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(p. 1) Introduction 

(p. 1) Introduction
Chapter:
(p. 1) Introduction
Author(s):

Mick Cooper

and Duncan Law

DOI:
10.1093/med-psych/9780198793687.003.0001
Page of

date: 13 December 2018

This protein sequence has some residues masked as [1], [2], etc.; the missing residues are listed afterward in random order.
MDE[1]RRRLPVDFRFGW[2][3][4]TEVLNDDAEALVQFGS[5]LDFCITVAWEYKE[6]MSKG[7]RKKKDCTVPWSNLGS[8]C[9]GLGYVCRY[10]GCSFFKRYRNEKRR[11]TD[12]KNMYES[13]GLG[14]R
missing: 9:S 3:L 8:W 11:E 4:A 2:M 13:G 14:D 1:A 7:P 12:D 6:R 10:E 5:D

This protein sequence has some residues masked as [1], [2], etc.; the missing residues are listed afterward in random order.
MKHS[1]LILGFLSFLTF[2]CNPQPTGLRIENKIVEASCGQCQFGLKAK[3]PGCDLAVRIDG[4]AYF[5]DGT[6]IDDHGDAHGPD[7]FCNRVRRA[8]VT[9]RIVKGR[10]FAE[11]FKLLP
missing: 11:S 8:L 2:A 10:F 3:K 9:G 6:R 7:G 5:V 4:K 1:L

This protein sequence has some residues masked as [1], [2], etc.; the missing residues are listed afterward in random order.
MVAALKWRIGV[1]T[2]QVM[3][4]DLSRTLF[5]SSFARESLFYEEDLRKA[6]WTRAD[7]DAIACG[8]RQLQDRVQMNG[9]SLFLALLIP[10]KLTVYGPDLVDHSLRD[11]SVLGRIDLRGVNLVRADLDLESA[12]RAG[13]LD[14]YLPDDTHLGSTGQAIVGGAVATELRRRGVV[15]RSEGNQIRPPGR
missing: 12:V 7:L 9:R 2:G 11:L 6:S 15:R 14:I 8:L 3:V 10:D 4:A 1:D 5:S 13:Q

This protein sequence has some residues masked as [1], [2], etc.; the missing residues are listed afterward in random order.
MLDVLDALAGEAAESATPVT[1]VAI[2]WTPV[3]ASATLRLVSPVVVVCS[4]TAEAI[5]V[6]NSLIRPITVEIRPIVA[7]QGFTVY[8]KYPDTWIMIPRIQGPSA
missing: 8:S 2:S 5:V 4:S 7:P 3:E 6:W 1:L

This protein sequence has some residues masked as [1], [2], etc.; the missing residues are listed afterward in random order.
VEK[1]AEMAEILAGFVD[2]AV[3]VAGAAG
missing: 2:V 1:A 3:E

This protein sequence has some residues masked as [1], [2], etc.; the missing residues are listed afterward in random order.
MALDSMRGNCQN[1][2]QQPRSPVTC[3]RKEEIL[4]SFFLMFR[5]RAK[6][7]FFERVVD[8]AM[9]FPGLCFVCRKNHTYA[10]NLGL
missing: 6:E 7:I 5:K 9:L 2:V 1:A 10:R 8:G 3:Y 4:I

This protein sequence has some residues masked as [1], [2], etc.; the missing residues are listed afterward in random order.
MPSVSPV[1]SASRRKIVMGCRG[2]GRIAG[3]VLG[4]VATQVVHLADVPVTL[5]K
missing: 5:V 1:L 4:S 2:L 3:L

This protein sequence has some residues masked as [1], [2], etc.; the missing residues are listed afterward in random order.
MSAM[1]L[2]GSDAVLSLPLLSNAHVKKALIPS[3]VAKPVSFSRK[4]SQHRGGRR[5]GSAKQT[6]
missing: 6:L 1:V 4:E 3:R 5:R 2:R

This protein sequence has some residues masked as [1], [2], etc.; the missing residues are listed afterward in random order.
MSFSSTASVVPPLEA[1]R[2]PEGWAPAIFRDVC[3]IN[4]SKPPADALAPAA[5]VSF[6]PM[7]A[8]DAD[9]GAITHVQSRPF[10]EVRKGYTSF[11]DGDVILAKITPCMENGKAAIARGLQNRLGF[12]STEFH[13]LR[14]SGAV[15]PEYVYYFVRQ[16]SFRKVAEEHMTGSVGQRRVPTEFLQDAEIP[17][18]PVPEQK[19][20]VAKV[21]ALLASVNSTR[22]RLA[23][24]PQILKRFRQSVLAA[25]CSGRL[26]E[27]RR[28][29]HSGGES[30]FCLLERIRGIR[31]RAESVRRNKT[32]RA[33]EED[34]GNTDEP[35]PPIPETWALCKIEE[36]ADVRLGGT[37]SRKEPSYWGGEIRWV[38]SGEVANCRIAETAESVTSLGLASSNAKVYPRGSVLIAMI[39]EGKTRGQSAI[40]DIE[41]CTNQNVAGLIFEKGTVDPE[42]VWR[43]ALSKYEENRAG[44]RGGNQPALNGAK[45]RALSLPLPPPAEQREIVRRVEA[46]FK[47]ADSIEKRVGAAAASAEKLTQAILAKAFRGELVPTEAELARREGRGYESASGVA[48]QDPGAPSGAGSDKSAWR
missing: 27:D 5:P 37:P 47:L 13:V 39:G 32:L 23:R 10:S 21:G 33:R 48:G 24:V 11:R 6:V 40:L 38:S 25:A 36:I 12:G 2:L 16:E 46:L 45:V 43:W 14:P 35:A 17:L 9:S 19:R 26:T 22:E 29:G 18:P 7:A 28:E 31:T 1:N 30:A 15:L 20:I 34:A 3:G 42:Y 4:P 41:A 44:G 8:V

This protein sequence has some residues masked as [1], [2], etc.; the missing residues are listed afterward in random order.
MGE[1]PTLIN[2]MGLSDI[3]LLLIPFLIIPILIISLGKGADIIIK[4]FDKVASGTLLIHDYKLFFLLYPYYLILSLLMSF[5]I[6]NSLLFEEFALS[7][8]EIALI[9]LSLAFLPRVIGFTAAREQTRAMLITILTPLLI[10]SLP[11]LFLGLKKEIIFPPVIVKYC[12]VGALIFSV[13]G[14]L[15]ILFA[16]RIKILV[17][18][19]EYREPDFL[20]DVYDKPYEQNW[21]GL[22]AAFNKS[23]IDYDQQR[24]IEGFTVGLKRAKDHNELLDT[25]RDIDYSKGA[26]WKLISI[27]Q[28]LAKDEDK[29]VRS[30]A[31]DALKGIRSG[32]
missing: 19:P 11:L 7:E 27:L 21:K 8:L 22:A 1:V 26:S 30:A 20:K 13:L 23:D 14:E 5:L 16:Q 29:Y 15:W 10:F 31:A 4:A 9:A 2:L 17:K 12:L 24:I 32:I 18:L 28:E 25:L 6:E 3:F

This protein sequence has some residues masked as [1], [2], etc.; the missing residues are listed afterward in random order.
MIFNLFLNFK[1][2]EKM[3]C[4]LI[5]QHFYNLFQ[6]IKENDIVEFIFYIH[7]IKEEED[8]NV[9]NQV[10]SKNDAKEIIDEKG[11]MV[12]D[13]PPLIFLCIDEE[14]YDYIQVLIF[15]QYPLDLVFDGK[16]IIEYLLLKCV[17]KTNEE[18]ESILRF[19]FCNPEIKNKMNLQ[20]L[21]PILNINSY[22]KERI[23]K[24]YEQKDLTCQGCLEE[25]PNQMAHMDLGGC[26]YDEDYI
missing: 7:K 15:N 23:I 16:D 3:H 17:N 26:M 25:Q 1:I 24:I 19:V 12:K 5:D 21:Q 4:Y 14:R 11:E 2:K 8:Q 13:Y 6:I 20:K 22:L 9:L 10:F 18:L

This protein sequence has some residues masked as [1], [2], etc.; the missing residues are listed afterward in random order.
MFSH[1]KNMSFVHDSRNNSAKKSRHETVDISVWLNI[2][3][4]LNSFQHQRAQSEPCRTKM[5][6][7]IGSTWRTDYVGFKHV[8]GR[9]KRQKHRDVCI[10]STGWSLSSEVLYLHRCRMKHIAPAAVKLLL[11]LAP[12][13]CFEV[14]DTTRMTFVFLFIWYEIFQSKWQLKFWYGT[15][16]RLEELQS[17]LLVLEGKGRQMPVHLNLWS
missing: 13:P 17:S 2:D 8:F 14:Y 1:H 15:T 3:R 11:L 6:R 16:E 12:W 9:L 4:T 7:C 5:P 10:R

This introduction to Working with goals in counselling and psychotherapy outlines the key concepts, debates, and scope for the book. Goals can be defined as ‘subjectively desirable states of affairs that the individual intends to attain through action’. They are closely associated to such phenomena as strivings, desires, purposes, and personal strivings. Goal-oriented therapy can be understood as including goal-setting, goal-monitoring, goal-discussion, and goal-based formulations; as well as attempts to achieve goal-agreement. Recent developments in policy, research, and practice have supported the use of goals in therapy. Goals can help focus therapeutic work, empower clients, and are consistent with many clients’ therapy preferences. However, when applied in rigid ways, there is also the risk that they may increase clients’ feelings of self-judgement, and reduce the depth of the work. The aim of this book is to explore these issues and to detail an effective goal-oriented practice.

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